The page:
The Markit Flash U.S. Manufacturing Purchasing Managers' Index (PMI) remained essentially unchanged at 52.2 for June, according to a Markit report (link opens as PDF) released today, suggesting that U.S. manufacturing expansion remained modest for the month.

The "flash" estimate is typically based on approximately 85% to 90% of total PMI survey responses each month and is designed to provide an accurate advance indication of the final PMI data. Although an above-50 reading denotes general growth, June's flash number is 0.1 points below May's final tally and marks the second-lowest level since October 2012. Analysts' expectations of a 52.7 reading proved overly optimistic.

In a statement released today, Markit Chief Economist Chris Williamson noted:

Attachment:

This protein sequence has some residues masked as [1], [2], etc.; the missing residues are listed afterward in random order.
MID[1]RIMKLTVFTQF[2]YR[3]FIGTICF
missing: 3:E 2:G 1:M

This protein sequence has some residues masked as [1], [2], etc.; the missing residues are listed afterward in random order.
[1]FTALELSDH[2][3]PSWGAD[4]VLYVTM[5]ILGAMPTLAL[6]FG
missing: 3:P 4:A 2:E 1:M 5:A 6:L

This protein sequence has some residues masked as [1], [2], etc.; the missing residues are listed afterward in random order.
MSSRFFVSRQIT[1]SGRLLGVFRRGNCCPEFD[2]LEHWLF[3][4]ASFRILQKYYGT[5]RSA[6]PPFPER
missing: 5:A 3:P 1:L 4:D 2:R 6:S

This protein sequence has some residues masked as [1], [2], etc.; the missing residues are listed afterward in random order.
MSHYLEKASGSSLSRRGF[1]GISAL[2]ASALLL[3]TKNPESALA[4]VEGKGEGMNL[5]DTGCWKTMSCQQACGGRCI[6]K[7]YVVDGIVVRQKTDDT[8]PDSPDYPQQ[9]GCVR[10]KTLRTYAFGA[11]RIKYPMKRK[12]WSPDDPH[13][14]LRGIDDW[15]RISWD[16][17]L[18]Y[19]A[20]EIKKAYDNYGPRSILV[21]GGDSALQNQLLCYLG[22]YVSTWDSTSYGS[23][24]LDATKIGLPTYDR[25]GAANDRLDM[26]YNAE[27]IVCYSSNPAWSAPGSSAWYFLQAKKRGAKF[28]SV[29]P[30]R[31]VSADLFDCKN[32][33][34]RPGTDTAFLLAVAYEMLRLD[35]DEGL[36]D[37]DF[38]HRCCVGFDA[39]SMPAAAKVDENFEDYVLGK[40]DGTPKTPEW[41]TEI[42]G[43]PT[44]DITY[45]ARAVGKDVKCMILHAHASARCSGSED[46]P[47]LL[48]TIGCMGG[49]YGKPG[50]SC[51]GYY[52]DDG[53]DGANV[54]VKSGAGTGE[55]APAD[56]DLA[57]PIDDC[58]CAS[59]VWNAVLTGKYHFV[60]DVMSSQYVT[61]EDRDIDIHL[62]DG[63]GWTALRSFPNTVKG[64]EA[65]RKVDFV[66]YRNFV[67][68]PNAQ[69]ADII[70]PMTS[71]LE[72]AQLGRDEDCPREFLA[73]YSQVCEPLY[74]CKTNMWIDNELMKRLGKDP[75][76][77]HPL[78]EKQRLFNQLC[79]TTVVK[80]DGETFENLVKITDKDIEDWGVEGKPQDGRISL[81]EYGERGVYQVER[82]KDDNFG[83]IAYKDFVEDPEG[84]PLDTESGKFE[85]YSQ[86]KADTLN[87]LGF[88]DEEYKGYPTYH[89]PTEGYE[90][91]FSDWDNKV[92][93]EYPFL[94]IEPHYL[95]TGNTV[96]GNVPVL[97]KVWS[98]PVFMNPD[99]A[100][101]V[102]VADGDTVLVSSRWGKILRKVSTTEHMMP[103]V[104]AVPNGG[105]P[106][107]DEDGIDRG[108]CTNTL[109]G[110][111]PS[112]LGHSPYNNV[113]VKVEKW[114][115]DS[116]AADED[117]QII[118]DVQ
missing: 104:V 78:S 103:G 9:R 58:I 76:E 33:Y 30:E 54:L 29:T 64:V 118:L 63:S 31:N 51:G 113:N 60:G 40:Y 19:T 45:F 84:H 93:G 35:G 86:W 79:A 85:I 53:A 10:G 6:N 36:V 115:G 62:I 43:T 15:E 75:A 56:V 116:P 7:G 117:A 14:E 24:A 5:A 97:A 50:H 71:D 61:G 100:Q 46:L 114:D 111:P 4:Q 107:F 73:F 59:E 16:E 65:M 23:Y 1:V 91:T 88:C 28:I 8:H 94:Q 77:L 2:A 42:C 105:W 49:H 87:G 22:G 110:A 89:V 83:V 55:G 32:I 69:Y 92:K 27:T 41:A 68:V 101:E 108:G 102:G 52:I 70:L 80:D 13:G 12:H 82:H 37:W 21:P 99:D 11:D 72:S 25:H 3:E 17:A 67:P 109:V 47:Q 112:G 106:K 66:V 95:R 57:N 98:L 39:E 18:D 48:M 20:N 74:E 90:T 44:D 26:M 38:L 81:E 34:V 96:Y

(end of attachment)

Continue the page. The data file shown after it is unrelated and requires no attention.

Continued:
The U.S. manufacturing sector appears to have remained stuck in a low gear in June, rounding off the weakest quarter since the third quarter of last year. With the average PMI reading down to 52.2 (compared to 54.9 in the first three months of the year), slower growth in the goods-producing sector looks likely to have acted as a drag on the wider economy, pulling GDP growth down from the annualized rate of 2.4% seen in the first quarter.

The index's employment component took an especially hard hit, dropping 1.2 points to 50.4 as employers remain unconvinced about longer-term economic improvements. According to the report, hiring is at its weakest levels since early 2010.

Even as overall numbers point to negativity, Williamson did highlight a 0.4-point uptick in new orders to 53.7 as a potential sign of future production growth.

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